Pregnancy & Pelvic Floor Control

Webster Technique - Pregnancy

A comfortable pregnancy can be largely achieved by maintaining balance in the pelvic joints, as well as good control of the abdominal ‘core’ and pelvic floor muscles.

During pregnancy, the ligaments around the pelvis can stretch and become relaxed due to hormonal changes and the extra weight of the baby. While this change to the ligaments is important to allow the pelvis to open for delivery, imbalances in the pelvic joints can occur.

Lax ligaments can cause the muscles around the pelvis to tighten to help stabilise the pelvic joints, with the effect of creating muscle and joint problems in other areas. Pelvic misalignment or joint dysfunction can lead to both weak and tight core muscles, back pain, and when pelvic floor muscles are damaged or stressed over time, health issues like incontinence and vaginal prolapses may become a problem (1), creating a significant cause of stress for these women.

For a woman in labour, control of the pelvic floor muscles is incredibly important (both contracting and relaxing) for allowing the baby to move through the birth canal.

When the baby crowns, a woman may tire more quickly if she has difficulty relaxing these muscles as the baby moves through the pelvis. This situation may result in more interventions to assist the birthing process (2).

Some women continue to have low back pain problems after birth (3). We find that these women may have difficulty doing exercise, or struggle to resolve back and pelvic pain with just exercise.

If you are constantly stretching, ‘rolling out’ muscles and doing core exercises without any relief from back, hip, pelvic, knee and ankle issues, perhaps you are overlooking the foundational role of the pelvis and its need for realignment following the birth of your baby.

The Good News

It can be a comfort to know that pelvic misalignment or instability can often be addressed with chiropractic care.

Chiropractic has been shown to help low back pain associated with pregnancy, while also helping to stabilise core muscles (4, 5).

A recent study demonstrated that chiropractic treatment may help improve the tone of pelvic floor muscles of pregnant women (6).

Can Chiropractic Help?

Our chiropractors aim to help you achieve a comfortable and complication-free pregnancy and delivery, and support your recovery following the birth of your baby. This can be assisted by stabilising the pelvis with a number of chiropractic techniques and specific exercises.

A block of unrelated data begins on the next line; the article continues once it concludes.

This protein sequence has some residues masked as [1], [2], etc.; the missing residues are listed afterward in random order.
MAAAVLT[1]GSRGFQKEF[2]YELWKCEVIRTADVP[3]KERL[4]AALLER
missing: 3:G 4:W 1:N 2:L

Dr Alan is qualified in Webster Technique, a specific pregnancy technique which aims to relieve the musculoskeletal causes of intrauterine constraint that can restrict the movement of the baby in the uterus.

We use pregnancy pillows to make you more comfortable during treatment, particularly in the later stages of pregnancy, and sell pelvic belts which can help to stabilise the sacroiliac (SI) joints during everyday activities.

For more information on pregnancy-related symptoms and how chiropractic care can help, read more here.

Please call our team on 07-3356 9552 if you have any questions on this topic.

DOWNLOAD a $49 VOUCHER which includes:
  • Thorough Initial Consultation & Report of Findings (first two visits, normally $165) at our Stafford or location.
  • Full Postural Assessment
  • X-rays if clinically indicated (covered by Medicare)
  • Chiropractic Treatments (T&Cs apply)
  • Specific Exercise & Ergonomic Advice


(1) Pelvic floor functional changes with spinal manipulation in pregnant and non-pregnant women: A pilot study. JMPT 2016.
(3) Hansen, J., The Clinical Influence of Dysfunction of the Sacroiliac Joint and the Articulation in Peripartum Women. Low Back Pain and Its Relation to the Sacroiliac Joint, 1992.
(4) Murphy Manipulative Physiol Ther 2009;32:616-24
(5) Bronfort et al. Chiropractic & Osteopathy 2010, 18:3
(6) Pelvic floor functional changes with spinal manipulation in pregnant and nonpregnant women: A pilot study. JMPT 2016.

DISCLAIMER: All content is created and published online for informational purposes only. It is not intended to be a substitute for professional medical advice and should not be relied on as health or personal advice. Always seek the guidance of your doctor or other qualified health professional with any questions you may have regarding your health or a medical condition.

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